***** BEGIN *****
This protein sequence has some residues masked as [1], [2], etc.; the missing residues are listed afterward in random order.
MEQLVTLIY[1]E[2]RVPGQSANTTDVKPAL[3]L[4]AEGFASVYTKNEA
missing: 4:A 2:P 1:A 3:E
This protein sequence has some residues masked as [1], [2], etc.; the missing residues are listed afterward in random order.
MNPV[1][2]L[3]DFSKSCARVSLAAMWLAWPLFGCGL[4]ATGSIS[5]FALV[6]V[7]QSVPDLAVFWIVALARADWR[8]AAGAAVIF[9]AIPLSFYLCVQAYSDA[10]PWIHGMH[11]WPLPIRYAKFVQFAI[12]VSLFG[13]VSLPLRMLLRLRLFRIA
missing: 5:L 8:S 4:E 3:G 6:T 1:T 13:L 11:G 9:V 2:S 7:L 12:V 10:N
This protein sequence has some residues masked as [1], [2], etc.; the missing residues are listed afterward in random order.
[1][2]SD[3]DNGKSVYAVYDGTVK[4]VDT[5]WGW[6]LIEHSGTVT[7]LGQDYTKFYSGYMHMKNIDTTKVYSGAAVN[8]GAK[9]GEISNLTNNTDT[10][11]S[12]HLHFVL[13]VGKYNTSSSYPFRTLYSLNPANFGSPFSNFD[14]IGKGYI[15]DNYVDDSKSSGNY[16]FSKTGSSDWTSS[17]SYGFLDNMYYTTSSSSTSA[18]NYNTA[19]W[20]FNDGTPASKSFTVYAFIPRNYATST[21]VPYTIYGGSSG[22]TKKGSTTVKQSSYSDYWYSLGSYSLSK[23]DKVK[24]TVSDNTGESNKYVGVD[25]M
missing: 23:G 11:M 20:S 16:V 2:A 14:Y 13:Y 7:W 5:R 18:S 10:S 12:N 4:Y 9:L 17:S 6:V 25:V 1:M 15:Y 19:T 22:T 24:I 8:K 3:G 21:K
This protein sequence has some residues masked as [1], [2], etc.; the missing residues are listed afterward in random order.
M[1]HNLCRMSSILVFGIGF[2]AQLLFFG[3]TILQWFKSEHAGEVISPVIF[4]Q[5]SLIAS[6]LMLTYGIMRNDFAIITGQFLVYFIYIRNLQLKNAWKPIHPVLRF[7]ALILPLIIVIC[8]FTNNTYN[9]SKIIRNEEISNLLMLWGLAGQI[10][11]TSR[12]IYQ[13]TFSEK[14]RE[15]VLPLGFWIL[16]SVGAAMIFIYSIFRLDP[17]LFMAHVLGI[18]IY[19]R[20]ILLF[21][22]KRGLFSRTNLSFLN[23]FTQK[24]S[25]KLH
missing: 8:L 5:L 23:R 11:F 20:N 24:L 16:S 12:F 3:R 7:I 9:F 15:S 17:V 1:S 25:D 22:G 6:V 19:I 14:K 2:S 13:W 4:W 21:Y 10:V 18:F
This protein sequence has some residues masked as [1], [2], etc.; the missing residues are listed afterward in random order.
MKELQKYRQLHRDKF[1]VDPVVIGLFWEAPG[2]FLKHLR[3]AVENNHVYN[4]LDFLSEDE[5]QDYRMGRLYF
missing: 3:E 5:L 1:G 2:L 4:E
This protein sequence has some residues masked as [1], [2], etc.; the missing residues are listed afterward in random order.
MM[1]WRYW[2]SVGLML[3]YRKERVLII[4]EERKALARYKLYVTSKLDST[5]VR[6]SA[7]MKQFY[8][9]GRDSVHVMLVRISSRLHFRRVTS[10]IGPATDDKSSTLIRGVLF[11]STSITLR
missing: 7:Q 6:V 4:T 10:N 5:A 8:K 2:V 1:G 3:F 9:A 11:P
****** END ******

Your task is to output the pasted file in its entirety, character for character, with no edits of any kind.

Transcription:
This protein sequence has some residues masked as [1], [2], etc.; the missing residues are listed afterward in random order.
MEQLVTLIY[1]E[2]RVPGQSANTTDVKPAL[3]L[4]AEGFASVYTKNEA
missing: 4:A 2:P 1:A 3:E
This protein sequence has some residues masked as [1], [2], etc.; the missing residues are listed afterward in random order.
MNPV[1][2]L[3]DFSKSCARVSLAAMWLAWPLFGCGL[4]ATGSIS[5]FALV[6]V[7]QSVPDLAVFWIVALARADWR[8]AAGAAVIF[9]AIPLSFYLCVQAYSDA[10]PWIHGMH[11]WPLPIRYAKFVQFAI[12]VSLFG[13]VSLPLRMLLRLRLFRIA
missing: 5:L 8:S 4:E 3:G 6:T 1:T 13:L 11:G 9:V 2:S 7:L 12:V 10:N
This protein sequence has some residues masked as [1], [2], etc.; the missing residues are listed afterward in random order.
[1][2]SD[3]DNGKSVYAVYDGTVK[4]VDT[5]WGW[6]LIEHSGTVT[7]LGQDYTKFYSGYMHMKNIDTTKVYSGAAVN[8]GAK[9]GEISNLTNNTDT[10][11]S[12]HLHFVL[13]VGKYNTSSSYPFRTLYSLNPANFGSPFSNFD[14]IGKGYI[15]DNYVDDSKSSGNY[16]FSKTGSSDWTSS[17]SYGFLDNMYYTTSSSSTSA[18]NYNTA[19]W[20]FNDGTPASKSFTVYAFIPRNYATST[21]VPYTIYGGSSG[22]TKKGSTTVKQSSYSDYWYSLGSYSLSK[23]DKVK[24]TVSDNTGESNKYVGVD[25]M
missing: 23:G 11:M 20:S 16:V 2:A 14:Y 13:Y 7:W 5:R 18:S 10:S 12:N 4:Y 9:L 17:S 6:V 25:V 1:M 15:Y 19:T 22:T 24:I 8:K 3:G 21:K
This protein sequence has some residues masked as [1], [2], etc.; the missing residues are listed afterward in random order.
M[1]HNLCRMSSILVFGIGF[2]AQLLFFG[3]TILQWFKSEHAGEVISPVIF[4]Q[5]SLIAS[6]LMLTYGIMRNDFAIITGQFLVYFIYIRNLQLKNAWKPIHPVLRF[7]ALILPLIIVIC[8]FTNNTYN[9]SKIIRNEEISNLLMLWGLAGQI[10][11]TSR[12]IYQ[13]TFSEK[14]RE[15]VLPLGFWIL[16]SVGAAMIFIYSIFRLDP[17]LFMAHVLGI[18]IY[19]R[20]ILLF[21][22]KRGLFSRTNLSFLN[23]FTQK[24]S[25]KLH
missing: 8:L 5:L 23:R 11:F 20:N 24:L 16:S 12:F 3:R 7:I 9:F 15:S 17:V 1:S 25:D 22:G 6:V 19:I 14:K 2:S 13:W 4:W 21:Y 10:V 18:F
This protein sequence has some residues masked as [1], [2], etc.; the missing residues are listed afterward in random order.
MKELQKYRQLHRDKF[1]VDPVVIGLFWEAPG[2]FLKHLR[3]AVENNHVYN[4]LDFLSEDE[5]QDYRMGRLYF
missing: 3:E 5:L 1:G 2:L 4:E
This protein sequence has some residues masked as [1], [2], etc.; the missing residues are listed afterward in random order.
MM[1]WRYW[2]SVGLML[3]YRKERVLII[4]EERKALARYKLYVTSKLDST[5]VR[6]SA[7]MKQFY[8][9]GRDSVHVMLVRISSRLHFRRVTS[10]IGPATDDKSSTLIRGVLF[11]STSITLR
missing: 7:Q 6:V 4:T 10:N 5:A 8:K 2:V 1:G 3:F 9:A 11:P